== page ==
3.1 About the Debugger
The Lisp stack is an area in memory where function calls and their arguments are stored during an evaluation. The information about function calls is organized into stack frames. A normal stack frame represents a single function call along with the function's arguments and any local variables.
The stack also contains information about the current dynamic environment. This information is organized into dynamic context markers, which you can examine in the Debugger. Portions of the stack called dynamic context markers contain the information for catch special forms, special bindings, and
unwind-protect forms. The Common Lisp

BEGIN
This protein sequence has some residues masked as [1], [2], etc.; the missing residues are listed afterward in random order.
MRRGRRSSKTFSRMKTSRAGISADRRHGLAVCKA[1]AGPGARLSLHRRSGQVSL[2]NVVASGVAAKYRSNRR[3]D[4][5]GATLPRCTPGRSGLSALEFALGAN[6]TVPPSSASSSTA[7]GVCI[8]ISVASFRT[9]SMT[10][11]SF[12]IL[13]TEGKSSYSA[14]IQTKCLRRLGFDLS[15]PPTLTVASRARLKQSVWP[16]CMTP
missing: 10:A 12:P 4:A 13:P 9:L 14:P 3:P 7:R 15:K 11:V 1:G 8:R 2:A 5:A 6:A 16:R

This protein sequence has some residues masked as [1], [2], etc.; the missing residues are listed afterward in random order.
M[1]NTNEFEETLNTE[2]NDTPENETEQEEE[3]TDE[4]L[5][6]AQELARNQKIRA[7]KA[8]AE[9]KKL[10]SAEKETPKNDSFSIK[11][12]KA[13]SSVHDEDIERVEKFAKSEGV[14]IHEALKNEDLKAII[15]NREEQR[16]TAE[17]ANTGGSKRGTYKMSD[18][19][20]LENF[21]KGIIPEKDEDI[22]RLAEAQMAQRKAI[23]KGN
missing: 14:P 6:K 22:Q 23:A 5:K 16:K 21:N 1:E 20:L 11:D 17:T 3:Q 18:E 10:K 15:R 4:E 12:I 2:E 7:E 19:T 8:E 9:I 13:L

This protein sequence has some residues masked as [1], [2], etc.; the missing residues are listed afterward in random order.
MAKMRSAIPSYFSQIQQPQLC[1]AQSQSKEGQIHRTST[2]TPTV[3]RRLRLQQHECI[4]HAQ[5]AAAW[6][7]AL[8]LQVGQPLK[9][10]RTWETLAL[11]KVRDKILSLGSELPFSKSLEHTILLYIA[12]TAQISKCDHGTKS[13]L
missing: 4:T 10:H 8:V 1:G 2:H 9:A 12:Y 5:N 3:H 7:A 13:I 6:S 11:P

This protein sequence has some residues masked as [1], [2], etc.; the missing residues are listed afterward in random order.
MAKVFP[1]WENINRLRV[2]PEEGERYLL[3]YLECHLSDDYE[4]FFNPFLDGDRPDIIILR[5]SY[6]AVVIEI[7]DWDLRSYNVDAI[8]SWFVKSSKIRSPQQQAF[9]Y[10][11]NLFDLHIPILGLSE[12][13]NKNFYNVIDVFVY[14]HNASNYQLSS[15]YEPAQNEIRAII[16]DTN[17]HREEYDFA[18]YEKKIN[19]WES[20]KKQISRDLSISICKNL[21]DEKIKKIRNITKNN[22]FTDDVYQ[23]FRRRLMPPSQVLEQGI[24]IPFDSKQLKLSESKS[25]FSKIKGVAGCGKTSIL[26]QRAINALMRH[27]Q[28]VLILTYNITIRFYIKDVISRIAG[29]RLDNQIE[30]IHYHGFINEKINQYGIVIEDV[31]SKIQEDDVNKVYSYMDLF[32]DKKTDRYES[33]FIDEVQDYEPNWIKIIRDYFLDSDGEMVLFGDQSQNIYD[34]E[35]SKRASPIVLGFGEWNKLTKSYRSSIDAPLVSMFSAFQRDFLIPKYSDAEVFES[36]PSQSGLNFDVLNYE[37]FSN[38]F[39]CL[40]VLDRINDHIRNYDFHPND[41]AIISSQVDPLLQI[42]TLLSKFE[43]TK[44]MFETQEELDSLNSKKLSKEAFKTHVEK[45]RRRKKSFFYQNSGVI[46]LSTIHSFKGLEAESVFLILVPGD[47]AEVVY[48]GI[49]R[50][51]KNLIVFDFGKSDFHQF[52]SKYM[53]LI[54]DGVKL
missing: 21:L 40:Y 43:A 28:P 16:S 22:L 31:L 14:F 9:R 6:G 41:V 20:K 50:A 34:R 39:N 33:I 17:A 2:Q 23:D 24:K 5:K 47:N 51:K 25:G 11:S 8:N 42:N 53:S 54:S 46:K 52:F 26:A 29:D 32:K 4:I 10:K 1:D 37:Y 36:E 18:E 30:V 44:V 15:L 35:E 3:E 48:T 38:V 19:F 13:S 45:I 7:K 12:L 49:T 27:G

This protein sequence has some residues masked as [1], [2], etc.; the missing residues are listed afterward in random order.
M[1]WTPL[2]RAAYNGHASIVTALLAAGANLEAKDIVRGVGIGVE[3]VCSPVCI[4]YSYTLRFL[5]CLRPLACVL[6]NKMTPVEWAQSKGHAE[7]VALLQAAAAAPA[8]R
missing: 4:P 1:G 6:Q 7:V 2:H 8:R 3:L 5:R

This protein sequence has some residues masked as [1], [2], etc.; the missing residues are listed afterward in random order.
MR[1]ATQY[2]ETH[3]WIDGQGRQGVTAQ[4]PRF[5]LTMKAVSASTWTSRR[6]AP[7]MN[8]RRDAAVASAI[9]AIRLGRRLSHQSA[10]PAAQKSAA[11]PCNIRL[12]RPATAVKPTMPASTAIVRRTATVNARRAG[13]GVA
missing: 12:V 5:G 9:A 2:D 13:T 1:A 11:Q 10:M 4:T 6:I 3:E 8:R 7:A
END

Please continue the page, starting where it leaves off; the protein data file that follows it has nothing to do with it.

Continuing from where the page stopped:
throw special forms allow a transfer of control in which the destination is determined by the dynamic environment. The Common Lisp special form
unwind-protect ensures that certain cleanup code is always executed, even if there is a throw from within the protected form of the
unwind-protect to a tag outside of the
unwind-protect. Special bindings are used to make new dynamic variable bindings.
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